DevOps and Continuous Delivery
I can see it being good for films with lots of car crashes, train wrecks, and explosions with regressions and plot holes in the script. Maybe the next Transformers sequel?
Hollywood will be turning to the worlds of DevOps and Continuous Delivery to make movies in the future - at least they will if GitLab is right about where developer collaboration tools are heading. Sytse Sijbrandij, co-founder and CEO at GitLab, emphasised the product’s Continuous Integration and collaboration features when …
Once on a long dull Christmas holiday I decided to watch Transformers for a second time. Every time Shia leBeouf came on the screen I hit fast forward until he was gone. It was both much shorter and (in comparison) a much better movie. Maybe this can be come the official 'cut'.
Personally I am looking forward to the Darth Jar Jar cut of Episodes I, II and III and the indoctrination ending to Mass Effect 3.
The problem with 90% of movies now is that they are aimed at 14 year olds. They are either (poor) remakes of stuff done decades ago or comic book superhero stuff. Some notable exceptions exit, but I don't care how they make them
It is the same with TV programs; I am not going to buy a super-duper UHD-3D-Smart-Curved TV to watch soap operas, "reality" TV, cookery and game shows.
“If you change the format in which you describe how the movie’s edited, fades in etc, then suddenly it becomes a format that’s also open to contributions. So that’s our mission, making sure everyone can contribute.”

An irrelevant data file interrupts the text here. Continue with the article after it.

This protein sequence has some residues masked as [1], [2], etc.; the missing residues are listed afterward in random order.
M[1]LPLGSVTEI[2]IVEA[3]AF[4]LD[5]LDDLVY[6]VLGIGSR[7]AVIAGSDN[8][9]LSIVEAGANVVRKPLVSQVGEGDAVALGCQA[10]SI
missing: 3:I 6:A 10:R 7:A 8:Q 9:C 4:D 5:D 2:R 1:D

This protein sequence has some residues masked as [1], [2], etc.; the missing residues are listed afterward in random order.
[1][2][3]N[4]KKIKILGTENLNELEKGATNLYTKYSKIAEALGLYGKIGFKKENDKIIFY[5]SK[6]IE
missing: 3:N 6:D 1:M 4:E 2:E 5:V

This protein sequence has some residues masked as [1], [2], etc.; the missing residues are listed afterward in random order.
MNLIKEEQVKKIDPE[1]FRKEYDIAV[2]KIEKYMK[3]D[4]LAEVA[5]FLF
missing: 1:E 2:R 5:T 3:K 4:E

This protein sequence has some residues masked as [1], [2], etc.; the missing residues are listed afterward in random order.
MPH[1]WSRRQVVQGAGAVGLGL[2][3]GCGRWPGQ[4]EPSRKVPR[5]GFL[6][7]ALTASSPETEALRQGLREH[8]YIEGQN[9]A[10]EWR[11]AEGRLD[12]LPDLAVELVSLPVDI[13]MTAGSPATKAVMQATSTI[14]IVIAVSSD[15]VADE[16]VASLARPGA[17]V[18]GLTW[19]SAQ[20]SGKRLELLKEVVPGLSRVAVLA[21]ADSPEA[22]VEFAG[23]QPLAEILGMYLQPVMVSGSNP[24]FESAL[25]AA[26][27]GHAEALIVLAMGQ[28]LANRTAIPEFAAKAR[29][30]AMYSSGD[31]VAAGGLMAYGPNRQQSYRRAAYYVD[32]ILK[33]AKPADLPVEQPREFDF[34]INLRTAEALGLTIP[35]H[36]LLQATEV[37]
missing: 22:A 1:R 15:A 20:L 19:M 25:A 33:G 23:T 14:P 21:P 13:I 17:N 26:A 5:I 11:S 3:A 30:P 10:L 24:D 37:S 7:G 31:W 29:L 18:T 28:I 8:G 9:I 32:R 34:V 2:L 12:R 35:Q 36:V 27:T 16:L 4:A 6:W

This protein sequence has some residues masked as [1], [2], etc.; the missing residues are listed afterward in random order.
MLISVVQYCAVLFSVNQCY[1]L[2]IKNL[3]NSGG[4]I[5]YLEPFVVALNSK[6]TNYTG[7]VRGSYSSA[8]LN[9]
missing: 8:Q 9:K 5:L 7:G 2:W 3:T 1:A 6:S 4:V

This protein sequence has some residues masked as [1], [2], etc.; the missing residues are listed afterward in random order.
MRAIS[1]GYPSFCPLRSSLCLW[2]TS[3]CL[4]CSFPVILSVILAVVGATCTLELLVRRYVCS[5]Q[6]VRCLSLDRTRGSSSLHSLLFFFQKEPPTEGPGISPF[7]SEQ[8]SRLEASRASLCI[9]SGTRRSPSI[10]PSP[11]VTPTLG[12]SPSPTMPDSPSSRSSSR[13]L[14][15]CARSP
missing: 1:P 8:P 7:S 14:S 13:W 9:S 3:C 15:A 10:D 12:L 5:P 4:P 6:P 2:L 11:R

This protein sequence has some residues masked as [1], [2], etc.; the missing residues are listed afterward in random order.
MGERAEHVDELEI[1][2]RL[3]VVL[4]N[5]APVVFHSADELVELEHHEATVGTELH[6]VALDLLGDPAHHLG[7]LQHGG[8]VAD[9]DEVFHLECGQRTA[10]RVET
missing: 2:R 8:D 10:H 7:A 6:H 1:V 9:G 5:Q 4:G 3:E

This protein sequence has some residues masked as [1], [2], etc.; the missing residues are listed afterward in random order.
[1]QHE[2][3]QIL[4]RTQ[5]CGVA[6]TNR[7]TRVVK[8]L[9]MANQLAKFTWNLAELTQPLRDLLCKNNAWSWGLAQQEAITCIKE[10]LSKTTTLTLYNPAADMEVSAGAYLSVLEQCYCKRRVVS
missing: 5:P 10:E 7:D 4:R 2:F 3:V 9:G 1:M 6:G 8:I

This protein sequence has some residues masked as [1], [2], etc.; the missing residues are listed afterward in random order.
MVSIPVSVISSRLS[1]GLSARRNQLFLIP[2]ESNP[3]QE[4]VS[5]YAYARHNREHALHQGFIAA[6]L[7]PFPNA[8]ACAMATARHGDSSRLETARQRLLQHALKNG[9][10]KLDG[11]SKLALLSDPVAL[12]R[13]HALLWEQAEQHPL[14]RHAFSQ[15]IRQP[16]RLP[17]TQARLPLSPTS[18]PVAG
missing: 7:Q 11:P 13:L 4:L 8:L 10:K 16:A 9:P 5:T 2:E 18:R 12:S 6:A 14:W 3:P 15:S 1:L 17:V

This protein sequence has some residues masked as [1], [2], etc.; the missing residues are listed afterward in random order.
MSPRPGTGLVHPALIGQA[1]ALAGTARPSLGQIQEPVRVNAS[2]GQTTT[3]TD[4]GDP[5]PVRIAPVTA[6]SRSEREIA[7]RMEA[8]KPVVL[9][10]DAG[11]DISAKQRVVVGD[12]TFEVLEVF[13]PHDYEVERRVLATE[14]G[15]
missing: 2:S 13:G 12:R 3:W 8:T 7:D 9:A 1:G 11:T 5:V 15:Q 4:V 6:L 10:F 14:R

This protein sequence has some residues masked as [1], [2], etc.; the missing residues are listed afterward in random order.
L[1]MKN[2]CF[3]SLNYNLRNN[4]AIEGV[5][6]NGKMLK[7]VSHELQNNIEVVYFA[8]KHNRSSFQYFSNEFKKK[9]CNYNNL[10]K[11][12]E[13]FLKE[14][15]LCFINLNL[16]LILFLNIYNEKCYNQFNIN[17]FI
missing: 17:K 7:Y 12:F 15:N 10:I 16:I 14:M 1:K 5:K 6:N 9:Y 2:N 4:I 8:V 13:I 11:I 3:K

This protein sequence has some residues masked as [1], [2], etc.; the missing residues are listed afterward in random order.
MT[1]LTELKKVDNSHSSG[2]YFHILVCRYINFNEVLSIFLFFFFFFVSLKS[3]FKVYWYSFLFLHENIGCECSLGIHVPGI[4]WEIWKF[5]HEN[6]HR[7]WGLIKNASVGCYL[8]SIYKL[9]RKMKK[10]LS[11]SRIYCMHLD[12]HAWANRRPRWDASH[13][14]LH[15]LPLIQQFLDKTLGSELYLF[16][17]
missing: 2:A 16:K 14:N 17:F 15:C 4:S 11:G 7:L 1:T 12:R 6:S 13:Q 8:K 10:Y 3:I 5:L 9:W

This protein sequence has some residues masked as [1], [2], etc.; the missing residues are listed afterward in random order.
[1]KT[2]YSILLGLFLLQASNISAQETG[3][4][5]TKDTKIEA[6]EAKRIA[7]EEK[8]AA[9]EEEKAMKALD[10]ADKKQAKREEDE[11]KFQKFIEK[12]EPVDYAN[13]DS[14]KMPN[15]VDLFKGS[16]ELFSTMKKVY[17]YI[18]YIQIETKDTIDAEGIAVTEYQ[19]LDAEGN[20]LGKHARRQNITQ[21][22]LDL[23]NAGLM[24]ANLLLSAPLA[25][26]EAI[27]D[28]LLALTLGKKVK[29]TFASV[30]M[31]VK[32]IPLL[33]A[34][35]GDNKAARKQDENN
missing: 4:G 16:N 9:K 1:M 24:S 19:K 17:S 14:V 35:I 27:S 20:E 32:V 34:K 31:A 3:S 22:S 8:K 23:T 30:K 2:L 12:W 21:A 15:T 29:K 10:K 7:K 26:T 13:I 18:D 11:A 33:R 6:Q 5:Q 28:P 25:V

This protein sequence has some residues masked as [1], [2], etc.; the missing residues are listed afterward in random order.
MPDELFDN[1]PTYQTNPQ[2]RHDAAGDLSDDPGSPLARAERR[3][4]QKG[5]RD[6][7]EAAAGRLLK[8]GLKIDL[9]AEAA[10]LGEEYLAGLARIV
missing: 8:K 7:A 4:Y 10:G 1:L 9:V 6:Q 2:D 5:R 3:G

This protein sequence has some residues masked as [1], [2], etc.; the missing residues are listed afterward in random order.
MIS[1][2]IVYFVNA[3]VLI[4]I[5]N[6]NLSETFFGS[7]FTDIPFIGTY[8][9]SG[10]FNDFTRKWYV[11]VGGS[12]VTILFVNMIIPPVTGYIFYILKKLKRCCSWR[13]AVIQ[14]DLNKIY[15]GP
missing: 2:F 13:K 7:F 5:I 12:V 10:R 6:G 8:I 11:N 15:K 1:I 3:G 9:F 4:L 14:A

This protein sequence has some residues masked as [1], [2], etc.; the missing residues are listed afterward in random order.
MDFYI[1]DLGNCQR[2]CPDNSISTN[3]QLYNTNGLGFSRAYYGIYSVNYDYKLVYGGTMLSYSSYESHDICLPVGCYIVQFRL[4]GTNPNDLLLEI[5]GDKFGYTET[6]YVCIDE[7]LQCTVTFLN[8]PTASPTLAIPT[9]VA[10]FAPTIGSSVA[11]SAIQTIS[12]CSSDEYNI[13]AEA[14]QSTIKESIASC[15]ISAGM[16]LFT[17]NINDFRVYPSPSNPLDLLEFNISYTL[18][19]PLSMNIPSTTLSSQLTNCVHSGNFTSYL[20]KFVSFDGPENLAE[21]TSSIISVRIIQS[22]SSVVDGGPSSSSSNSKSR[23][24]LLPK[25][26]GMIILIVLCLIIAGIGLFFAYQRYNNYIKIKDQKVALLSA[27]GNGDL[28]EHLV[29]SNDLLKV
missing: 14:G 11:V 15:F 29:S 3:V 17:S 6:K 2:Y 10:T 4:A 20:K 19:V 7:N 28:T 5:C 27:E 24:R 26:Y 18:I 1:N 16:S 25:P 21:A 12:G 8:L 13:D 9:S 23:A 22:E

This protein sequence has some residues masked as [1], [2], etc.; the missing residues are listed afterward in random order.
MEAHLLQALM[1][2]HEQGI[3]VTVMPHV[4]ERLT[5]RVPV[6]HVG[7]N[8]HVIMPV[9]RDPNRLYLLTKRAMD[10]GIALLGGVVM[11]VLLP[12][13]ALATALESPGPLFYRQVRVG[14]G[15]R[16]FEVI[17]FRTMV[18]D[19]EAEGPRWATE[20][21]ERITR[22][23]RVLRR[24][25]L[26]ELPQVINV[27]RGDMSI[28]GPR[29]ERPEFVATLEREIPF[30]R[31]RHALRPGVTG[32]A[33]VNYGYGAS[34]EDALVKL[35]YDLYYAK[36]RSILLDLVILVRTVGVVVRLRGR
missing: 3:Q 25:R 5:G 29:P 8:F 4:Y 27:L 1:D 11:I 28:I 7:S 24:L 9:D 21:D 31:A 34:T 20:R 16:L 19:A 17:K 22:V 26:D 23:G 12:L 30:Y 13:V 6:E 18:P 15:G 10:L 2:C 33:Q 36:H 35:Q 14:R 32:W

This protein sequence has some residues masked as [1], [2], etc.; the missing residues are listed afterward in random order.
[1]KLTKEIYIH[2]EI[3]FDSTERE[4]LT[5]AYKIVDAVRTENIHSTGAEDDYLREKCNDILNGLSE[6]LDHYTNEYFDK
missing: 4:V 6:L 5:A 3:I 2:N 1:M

How will this sit with the type of director who dominates and/or micromanages? Also, isn't part of the magic the way the creatives have to work in a tight-knit way to produce even a mediocre movie? That connexion could be 'lost in the machine' so to speak.
“Nobody else has [CI] integrated in the interface,” he said. Gitlab relied on Travis, he said, while Atlassian used Bamboo.
Well, there's a marvelous example of a paragraph that conveys no information whatsoever. Are those clauses supposed to relate to one another in some fashion?
Mind you, I've used a variety of CI systems, including Atlassian. And I still have no idea what Fay means here.
(And, to be honest, I don't see much point to the entire article. CI systems are turning into what not so long ago was called "groupware" or "collaboration software". How terribly exciting.)
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